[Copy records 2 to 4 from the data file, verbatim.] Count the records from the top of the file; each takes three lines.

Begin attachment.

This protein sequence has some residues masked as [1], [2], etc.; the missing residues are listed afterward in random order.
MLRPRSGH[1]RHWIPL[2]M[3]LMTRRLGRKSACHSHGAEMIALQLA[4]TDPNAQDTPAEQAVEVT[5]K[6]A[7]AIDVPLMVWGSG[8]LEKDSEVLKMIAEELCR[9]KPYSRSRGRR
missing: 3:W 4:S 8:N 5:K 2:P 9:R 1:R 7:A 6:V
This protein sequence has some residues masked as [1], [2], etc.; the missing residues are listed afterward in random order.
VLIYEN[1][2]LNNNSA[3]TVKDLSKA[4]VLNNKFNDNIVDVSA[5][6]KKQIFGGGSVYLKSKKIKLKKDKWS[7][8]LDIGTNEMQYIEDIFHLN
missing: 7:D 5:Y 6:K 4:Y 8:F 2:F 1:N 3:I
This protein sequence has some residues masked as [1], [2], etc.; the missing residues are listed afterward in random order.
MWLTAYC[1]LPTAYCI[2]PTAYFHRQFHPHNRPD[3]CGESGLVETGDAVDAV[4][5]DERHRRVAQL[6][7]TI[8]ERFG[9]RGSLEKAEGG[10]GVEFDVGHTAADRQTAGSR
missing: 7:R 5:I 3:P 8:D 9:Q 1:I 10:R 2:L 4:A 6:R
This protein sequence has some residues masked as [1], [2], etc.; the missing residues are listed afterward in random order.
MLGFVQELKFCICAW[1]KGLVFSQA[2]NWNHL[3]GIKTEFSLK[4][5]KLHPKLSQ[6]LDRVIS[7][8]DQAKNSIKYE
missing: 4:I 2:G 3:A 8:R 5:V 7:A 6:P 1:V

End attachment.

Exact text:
This protein sequence has some residues masked as [1], [2], etc.; the missing residues are listed afterward in random order.
VLIYEN[1][2]LNNNSA[3]TVKDLSKA[4]VLNNKFNDNIVDVSA[5][6]KKQIFGGGSVYLKSKKIKLKKDKWS[7][8]LDIGTNEMQYIEDIFHLN
missing: 7:D 5:Y 6:K 4:Y 8:F 2:F 1:N 3:I
This protein sequence has some residues masked as [1], [2], etc.; the missing residues are listed afterward in random order.
MWLTAYC[1]LPTAYCI[2]PTAYFHRQFHPHNRPD[3]CGESGLVETGDAVDAV[4][5]DERHRRVAQL[6][7]TI[8]ERFG[9]RGSLEKAEGG[10]GVEFDVGHTAADRQTAGSR
missing: 7:R 5:I 3:P 8:D 9:Q 1:I 10:R 2:L 4:A 6:R
This protein sequence has some residues masked as [1], [2], etc.; the missing residues are listed afterward in random order.
MLGFVQELKFCICAW[1]KGLVFSQA[2]NWNHL[3]GIKTEFSLK[4][5]KLHPKLSQ[6]LDRVIS[7][8]DQAKNSIKYE
missing: 4:I 2:G 3:A 8:R 5:V 7:A 6:P 1:V